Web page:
On Saturday, the 15 pro-democracy politicians, activists and advocates were arrested. Among those arrested was Lee Cheuk Yan, who told the Guardian that in normal times, China’s actions throughout the week, culminating in the arrests on Saturday, would have seen people “pouring out onto the streets in protest.” But with coronavirus still raging, China is “using the chance of the pandemic. This is a golden opportunity for them.”

Although many nations and democracy advocates are up in arms over China’s intensifying overreach, they’re tied up dealing with coronavirus. And quarantined Hong Kongers are unable to take to the streets as they have done in the past.

Coronavirus has presented China with a “golden opportunity,” not only to end Hong Kong’s pro-democracy movement, but to strengthen its grip over Southeast Asia as a whole. Since the pandemic began, China has taken an aggressive stance against Taiwan, Vietnam and other nations in the Asia-Pacific.

China is close to gaining absolute authority in the region. Whether it will happen in the short term remains to be seen. But Bible prophecy indicates that in the long term, China will gain full control of both Hong Kong and the South China Sea.

Unwavering China

China has sought greater control over Hong Kong since Britain handed over the former colony in 1997 as a “special administrative region,” which would maintain “a high degree of economic, political and judicial autonomy” for at least 50 years. China’s premature and overt designs to end that autonomy led to the extradition bill, which sparked mass protests last year.

While protests continued and international observers decried China’s actions, its stance never wavered. It sent troops to Hong Kong and enforced violent crackdowns. While the relentless protests finally led to the extradition bill being withdrawn, China’s will remained resolute. Its swift movement in light of and despite coronavirus bears testament to that fact.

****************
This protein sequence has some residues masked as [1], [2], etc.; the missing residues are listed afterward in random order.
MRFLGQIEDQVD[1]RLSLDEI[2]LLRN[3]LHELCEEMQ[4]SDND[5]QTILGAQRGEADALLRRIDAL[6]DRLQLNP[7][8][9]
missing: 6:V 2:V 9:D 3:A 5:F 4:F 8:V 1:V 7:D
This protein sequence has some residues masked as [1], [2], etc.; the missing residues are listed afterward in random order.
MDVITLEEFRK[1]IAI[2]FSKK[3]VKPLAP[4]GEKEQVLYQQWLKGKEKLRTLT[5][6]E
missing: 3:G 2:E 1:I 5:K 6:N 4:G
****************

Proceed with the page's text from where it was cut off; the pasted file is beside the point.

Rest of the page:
This is largely because China values Hong Kong as a “sea gate” from which it can exert control over the South China Sea, a highly valuable trade route through which a third of the world’s maritime commerce flows. China has continued to consolidate the South China Sea amidst the coronavirus crisis. Logic dictates that it would move to secure one of the vital sea gates that grants access to this important route.

China is resolute in the face of protests, demonstrations and coronavirus because it is determined to control the South China Sea. This trade route was once under British and American control, but with the British handover and gradual American retreat, China has increasingly asserted its authority in the region. Hong Kong and the South China Sea are on the cusp of being wholly in the hands of Communist China.

Trumpet editor in chief Gerald Flurry wrote in his article “China Is Steering the World Toward War” that what China is doing in Hong Kong and the Asia-Pacific will dramatically affect the entire world. In 2016, he wrote, “Since before the Korean War, China has had a strategy to establish a security buffer extending far from its coast and engulfing the entire South China Sea. Its current military buildup in the [region] is bringing China closer to realizing this strategy. … Whoever controls these vital sea gates controls one third of the world’s maritime commerce.”

The decline in Anglo-American power and the corresponding rise of China signals the arrival of what Jesus Christ called “the times of the Gentiles” (Luke 21:24). The Gentiles are non-Israelite peoples. Israel in end-time prophecy refers mainly to the United States and Britain. Prophecy indicates that as the modern-Israelite nations decline, Gentile nations, such as China, will become the dominant world powers.

China is showing that it won’t allow even a global pandemic, which originated within its own borders, to stop its ascension. In the times of the Gentiles, China’s determination will only grow.

To fully understand what is happening in Hong Kong, read our article “Hong Kong—the End of Freedom Begins” and request your free copy of our booklet Russia and China in Prophecy.